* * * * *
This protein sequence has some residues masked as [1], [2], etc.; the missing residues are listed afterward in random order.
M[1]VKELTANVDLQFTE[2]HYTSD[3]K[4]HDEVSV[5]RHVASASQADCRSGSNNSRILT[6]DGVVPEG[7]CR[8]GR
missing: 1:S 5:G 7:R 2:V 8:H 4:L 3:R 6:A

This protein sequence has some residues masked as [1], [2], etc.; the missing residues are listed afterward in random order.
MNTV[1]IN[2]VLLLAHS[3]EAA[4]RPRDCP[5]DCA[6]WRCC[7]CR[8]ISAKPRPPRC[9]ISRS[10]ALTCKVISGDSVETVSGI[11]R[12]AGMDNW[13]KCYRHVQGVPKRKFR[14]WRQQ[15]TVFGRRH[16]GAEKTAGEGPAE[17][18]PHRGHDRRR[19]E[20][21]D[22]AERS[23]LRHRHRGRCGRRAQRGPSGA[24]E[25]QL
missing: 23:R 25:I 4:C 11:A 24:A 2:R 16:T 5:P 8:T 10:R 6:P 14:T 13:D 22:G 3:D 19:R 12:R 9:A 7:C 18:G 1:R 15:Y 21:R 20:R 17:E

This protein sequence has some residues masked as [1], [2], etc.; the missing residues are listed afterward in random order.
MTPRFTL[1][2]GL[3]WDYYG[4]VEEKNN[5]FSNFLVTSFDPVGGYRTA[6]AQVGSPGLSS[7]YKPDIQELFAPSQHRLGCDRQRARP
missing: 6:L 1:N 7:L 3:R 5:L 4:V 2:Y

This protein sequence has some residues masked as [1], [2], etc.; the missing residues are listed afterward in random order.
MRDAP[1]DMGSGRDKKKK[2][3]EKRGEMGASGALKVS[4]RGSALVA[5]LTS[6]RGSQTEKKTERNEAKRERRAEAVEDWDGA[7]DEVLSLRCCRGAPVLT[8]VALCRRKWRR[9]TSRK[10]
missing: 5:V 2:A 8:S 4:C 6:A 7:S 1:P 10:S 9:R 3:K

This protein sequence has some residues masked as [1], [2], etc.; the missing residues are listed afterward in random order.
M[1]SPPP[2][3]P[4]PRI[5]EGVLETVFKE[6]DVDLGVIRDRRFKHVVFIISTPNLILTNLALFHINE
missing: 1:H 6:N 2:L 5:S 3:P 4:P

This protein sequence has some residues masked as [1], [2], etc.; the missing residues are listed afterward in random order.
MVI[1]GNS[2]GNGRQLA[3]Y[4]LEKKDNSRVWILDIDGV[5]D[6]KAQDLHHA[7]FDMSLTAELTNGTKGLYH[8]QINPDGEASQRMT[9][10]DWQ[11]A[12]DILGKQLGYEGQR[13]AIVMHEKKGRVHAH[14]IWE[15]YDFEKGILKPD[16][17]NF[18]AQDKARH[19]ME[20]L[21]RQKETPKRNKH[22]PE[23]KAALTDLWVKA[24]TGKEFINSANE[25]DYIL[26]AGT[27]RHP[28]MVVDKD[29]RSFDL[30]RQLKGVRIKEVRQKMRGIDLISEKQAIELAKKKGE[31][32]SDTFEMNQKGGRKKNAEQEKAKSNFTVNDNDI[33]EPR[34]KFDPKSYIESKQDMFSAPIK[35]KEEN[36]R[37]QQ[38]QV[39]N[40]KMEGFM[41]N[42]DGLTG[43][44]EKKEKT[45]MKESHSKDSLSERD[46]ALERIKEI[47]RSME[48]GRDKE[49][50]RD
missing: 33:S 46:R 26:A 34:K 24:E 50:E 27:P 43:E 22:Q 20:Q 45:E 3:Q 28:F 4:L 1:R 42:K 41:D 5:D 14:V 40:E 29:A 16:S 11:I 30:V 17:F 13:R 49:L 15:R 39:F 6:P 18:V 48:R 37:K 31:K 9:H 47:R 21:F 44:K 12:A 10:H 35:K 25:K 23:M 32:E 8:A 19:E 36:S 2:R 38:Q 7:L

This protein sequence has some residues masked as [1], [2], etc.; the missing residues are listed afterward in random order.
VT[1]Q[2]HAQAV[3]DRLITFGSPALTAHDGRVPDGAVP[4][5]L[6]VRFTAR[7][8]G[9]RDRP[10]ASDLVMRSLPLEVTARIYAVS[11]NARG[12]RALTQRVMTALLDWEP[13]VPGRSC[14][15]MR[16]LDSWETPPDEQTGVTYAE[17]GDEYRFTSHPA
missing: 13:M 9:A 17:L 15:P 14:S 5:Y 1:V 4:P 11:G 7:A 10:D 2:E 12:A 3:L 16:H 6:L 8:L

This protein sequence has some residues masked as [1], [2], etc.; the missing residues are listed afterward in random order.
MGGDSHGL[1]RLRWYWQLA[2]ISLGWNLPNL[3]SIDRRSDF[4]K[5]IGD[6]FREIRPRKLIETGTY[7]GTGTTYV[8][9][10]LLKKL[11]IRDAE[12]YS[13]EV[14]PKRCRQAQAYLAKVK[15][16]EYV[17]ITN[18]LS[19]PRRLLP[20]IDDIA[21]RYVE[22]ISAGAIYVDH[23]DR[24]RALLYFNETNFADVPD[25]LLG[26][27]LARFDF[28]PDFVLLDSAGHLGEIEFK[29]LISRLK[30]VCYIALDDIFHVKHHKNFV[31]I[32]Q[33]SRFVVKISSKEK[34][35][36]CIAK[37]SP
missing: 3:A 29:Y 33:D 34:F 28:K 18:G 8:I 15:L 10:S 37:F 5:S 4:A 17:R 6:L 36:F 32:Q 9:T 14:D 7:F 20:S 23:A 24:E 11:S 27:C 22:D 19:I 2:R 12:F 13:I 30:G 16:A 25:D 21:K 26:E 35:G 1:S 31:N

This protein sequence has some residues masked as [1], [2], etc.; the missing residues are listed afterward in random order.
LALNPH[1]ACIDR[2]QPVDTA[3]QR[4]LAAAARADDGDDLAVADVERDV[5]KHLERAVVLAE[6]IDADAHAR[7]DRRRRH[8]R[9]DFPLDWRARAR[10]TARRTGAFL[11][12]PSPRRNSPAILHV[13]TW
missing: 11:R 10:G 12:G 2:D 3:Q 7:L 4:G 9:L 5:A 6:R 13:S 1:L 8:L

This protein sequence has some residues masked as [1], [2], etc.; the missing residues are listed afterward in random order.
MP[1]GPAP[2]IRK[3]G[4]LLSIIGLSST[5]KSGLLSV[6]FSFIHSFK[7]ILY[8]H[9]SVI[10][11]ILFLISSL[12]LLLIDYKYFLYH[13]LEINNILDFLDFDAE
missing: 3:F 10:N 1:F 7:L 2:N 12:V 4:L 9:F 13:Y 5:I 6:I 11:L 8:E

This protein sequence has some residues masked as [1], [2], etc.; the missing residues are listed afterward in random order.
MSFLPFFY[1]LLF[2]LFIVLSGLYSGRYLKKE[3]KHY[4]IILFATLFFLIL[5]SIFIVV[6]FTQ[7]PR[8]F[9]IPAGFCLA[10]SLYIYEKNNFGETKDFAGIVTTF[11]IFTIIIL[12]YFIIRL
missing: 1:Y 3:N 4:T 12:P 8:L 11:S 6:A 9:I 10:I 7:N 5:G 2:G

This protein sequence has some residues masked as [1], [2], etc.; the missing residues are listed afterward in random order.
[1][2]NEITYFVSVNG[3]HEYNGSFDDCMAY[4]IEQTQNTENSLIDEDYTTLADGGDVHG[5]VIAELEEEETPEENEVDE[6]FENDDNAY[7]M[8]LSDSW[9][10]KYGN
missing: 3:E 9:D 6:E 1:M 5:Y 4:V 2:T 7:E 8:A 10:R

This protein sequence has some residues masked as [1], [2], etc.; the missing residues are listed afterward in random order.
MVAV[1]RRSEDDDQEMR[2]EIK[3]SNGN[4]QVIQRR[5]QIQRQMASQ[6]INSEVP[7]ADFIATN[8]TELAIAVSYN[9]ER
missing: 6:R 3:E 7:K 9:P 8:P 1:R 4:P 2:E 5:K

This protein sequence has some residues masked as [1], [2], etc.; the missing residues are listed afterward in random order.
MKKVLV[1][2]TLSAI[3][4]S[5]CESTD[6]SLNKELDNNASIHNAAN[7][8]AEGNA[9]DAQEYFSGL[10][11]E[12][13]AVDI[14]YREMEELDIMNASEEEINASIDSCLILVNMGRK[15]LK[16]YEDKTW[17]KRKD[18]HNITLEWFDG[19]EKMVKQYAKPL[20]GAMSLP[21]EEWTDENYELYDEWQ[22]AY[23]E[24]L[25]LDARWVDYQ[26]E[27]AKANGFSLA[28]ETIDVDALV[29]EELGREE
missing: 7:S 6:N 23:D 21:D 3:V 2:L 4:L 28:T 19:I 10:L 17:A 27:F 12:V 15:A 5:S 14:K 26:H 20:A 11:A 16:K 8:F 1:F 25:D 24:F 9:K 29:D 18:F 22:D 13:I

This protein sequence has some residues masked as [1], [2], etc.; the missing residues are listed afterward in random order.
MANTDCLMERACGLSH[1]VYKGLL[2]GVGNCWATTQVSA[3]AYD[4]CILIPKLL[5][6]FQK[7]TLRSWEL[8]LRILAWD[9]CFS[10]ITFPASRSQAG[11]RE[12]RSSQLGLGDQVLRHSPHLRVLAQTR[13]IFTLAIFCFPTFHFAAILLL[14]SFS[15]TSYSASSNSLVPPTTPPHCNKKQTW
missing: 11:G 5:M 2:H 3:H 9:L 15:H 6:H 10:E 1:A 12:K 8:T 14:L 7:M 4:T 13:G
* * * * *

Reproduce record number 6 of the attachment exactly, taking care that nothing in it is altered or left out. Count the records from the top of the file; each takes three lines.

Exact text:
This protein sequence has some residues masked as [1], [2], etc.; the missing residues are listed afterward in random order.
MVI[1]GNS[2]GNGRQLA[3]Y[4]LEKKDNSRVWILDIDGV[5]D[6]KAQDLHHA[7]FDMSLTAELTNGTKGLYH[8]QINPDGEASQRMT[9][10]DWQ[11]A[12]DILGKQLGYEGQR[13]AIVMHEKKGRVHAH[14]IWE[15]YDFEKGILKPD[16][17]NF[18]AQDKARH[19]ME[20]L[21]RQKETPKRNKH[22]PE[23]KAALTDLWVKA[24]TGKEFINSANE[25]DYIL[26]AGT[27]RHP[28]MVVDKD[29]RSFDL[30]RQLKGVRIKEVRQKMRGIDLISEKQAIELAKKKGE[31][32]SDTFEMNQKGGRKKNAEQEKAKSNFTVNDNDI[33]EPR[34]KFDPKSYIESKQDMFSAPIK[35]KEEN[36]R[37]QQ[38]QV[39]N[40]KMEGFM[41]N[42]DGLTG[43][44]EKKEKT[45]MKESHSKDSLSERD[46]ALERIKEI[47]RSME[48]GRDKE[49][50]RD
missing: 33:S 46:R 26:A 34:K 24:E 50:E 27:P 43:E 22:Q 20:Q 45:E 3:Q 28:F 4:L 1:R 42:K 41:D 5:D 14:V 40:E 29:A 16:S 11:I 30:V 17:F 13:R 49:L 15:R 39:F 6:P 18:V 48:R 37:K 31:K 9:H 47:R 21:F 44:K 12:A 10:H 35:K 25:K 23:M 32:E 8:A 19:E 36:S 2:R 38:Q 7:L